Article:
24 Hours in ColoRADo!

The morning after our trip to Acoma, we (Adam, Krissi, and I) packed up the car and headed to Colorado.  Adam’s parents have a cabin up a gravel road near the town of Westcliffe.  The cabin is self-suficient (solar panels for electricity, well water, etc.).  The views are breathtaking, there is plenty to do outdoors around the cabin, and the cabin itself is very cute and quaint.  However, the only downside (which also can be considered an upside) is that there is no phone line, internet, or cell service available.  For someone like me, who is used to being so connected, it always takes a little getting used to, but I like it.  However, it also turned out to be a downside of the trip because Adam’s family wasn’t able to get in touch with us until we went down into the town around 3pm the following day.

Anyway… back to the beginning.  The drive was pretty easy.  It was about a 5 hour drive from Albuquerque and we drove into a pretty crazy storm at one point, but overall it was an easy and enjoyable ride.  Oh, and at one point I desperately needed to use the restroom and there wasn’t one for miles and miles and miles.  This was reminiscint of the the last time I was roadtripping through New Mexico (on the way to Houston, TX).   I can’t think of New Mexico now without thinking of desperately needing a restroom with nowhere to stop.  Boys have it so easy 😉


So we arrived in the town around… shoot… I have no idea what time it was.  We unloaded our stuff at the cabin, and drove back down into Westcliffe to get some pizza at a delicious place Adam & Krissi had tried before (I think it was called Pizza Madness?) .  The pizza was extremely delicious.   Also, I had a very awkward encounter with a worker there who essentially told me that being so tall was “hott” after asking about our food, and then he walked away.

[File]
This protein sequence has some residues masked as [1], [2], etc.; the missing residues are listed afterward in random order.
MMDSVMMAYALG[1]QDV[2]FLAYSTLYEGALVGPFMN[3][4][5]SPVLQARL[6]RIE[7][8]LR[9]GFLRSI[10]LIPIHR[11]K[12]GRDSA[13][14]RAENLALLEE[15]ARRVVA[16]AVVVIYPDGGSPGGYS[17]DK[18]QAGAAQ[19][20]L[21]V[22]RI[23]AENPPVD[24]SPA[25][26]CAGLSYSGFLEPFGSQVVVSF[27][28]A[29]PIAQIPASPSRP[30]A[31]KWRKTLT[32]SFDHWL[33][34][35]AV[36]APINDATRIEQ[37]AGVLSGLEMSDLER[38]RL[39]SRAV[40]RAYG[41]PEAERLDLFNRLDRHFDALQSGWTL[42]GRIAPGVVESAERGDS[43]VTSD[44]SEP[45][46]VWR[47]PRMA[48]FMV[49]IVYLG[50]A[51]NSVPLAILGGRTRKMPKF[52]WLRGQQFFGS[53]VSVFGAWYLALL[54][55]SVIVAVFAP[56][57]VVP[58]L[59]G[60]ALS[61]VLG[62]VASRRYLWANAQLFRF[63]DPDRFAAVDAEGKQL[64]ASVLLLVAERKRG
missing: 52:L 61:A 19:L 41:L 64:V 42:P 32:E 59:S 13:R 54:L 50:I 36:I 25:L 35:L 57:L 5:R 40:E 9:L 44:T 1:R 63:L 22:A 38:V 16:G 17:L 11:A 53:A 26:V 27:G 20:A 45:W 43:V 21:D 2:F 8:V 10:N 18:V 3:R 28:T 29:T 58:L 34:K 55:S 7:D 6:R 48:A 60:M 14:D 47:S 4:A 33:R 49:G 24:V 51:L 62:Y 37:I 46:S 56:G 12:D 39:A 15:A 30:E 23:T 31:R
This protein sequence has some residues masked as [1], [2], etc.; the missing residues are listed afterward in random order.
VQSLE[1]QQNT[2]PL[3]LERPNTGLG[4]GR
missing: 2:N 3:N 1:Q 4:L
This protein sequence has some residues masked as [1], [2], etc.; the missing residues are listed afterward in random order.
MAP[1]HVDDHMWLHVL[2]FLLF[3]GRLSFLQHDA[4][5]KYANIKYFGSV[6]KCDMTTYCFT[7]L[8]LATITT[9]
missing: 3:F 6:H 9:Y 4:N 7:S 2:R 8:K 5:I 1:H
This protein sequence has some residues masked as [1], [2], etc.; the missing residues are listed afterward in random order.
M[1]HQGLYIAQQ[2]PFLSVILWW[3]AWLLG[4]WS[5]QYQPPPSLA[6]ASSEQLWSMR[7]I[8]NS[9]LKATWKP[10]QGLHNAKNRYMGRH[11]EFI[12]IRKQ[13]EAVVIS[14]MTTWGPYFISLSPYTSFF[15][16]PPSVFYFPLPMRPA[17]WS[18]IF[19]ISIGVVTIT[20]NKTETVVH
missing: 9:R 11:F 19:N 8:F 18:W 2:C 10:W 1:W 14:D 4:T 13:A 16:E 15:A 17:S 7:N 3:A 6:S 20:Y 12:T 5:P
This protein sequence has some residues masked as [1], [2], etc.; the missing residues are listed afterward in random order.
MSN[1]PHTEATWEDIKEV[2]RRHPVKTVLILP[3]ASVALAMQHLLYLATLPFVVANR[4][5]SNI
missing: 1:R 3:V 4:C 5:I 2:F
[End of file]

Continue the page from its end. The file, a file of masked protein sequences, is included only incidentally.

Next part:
From there, we stopped at the grocery store to pick up some yummy fresh stuff so we could make our own meals over the next few days.  At that point, we had no idea we’d be leaving so soon.  Oh, and I need to throw this is here to throw it in somewhere… There is a field nearby their cabin with lots of Llamas!  When Krissi pulled over so I could take a picture, they all posed there.  So cute!


When we got back to the cabin, we were planning to put the groceries away and settle down for a fun round or two of Settlers.  However, we made an unfortunate discovery: mouse poop.  As we began to investigate further, we discovered a LOT of mouse poop (in all of the corners, cupboards, in the TOASTER!, oh man… some field mice went CRAZY!).  So, we ended up spending quite awhile cleaning everything up, setting out new poison (sorry mouse lovers), and binning up all the food so the mice wouldn’t have an alternate food source.   The cabin isn’t occupied very often, and they just got it in the winter, so they hadn’t had to worry about the possibility of field mice before.  I think everyone will be very careful with food now and it shouldn’t be a problem.  Krissi was doing most of the work because I’ll admit I was pretty freaked out about reaching in anywhere and having a mouse run over my hand or something.  After we had done all we could in the cleaning department, we did sit down for a game of Settlers although I can’t remember at all who won.   That night, I slept with a light on, and with my iPod playing because I figured the mice probably wouldn’t come out if they thought people were in there and awake.